A powerhouse of undergraduate student research, the College of Liberal Arts and Sciences (LAS) expands student opportunities by funding a select group of student researchers each fall, spring, and summer.
Since 2018, the LAS Dean’s High Impact Awards for Undergraduate Research have awarded over $500,000 to students who conduct important research alongside faculty mentors. Supported by generous alumni donations, the awards help students gain experience for their future careers and prepare successful applications to graduate school and professional programs. The awards can also give students the financial freedom to choose research over a part-time job.
Learn what a few of the fall 2022 award recipients are discovering about their fields, the research process, and themselves.
Dissecting the secrets of drosophila flies
Kristina Ly (’23 biology) admits that the coolest part of her research may seem a little squeamish to some. She is fascinated by dissecting drosophila larvae.
“It’s very intriguing how their different organs work together to form a larva to a full-grown adult fly,” she said. “With such small brains they have, it’s crazy to find out how impactful it is when it comes to their fast development.”
Ly, a recipient of multiple LAS undergraduate research awards, is studying the developmental growth of the JIL-1 Z2 drosophila fly.
“The project is to see if JIL-1 Z2 drosophila flies have lower expression of PTTH hormones in the PG neurons of the brain,” she said, “which could be the cause to lower ecdysone levels leading to developmental delay in these specific flies.”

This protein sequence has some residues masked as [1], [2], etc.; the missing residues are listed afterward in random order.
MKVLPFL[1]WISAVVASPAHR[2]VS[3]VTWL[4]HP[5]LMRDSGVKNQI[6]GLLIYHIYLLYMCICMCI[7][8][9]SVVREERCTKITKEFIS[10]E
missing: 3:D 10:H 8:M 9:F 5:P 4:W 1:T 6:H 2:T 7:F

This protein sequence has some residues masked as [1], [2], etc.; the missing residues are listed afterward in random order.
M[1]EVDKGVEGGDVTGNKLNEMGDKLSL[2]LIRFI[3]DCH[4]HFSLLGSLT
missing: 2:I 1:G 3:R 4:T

Ly works with Hyelee Loyd, a research scientist in the Roy J. Carver Department of Biochemistry, Biophysics, and Molecular Biology. Ly said Loyd’s mentorship has been important in helping her grow, explore, and ask more questions as a researcher.
“She is such a supportive person when it comes to me academically and during my personal growth,” Ly said. “I genuinely look up to her and cannot thank her enough for pushing me to my fullest potential.”
Getting out the vote
The Carrie Chapman Catt Center for Women and Politics, the Department of Political Science, and the Student Innovation Center have partnered on a year-long innovation “sprint,” called Go Vote 2.0, to engage more students in the election process. The sprint is the extension of a similar effort last year, termed a four-week innovation “dash.”
A group of undergraduate political science students are leading this year’s effort. Three of those students – Demarquis Heard (’23 political science), Alyssa Rodriguez (’23 political science), and Lauren Rush (’23 political science) – earned 2022 LAS High Impact Awards for Undergraduate Research to come up with innovative ways to get more students involved with the 2022 midterm election.
Heard is working to understand why students who study science, technology, engineering, and mathematics (STEM) have lower voter turnout.
“STEM students and science-minded individuals across the county participate in elections at much lower rates than their peers, so my project has been focusing on why that is and how to remedy the issue,” Heard said.
Rodriguez is engaging with underrepresented groups and discovering innovative ways to get them to participate in political elections.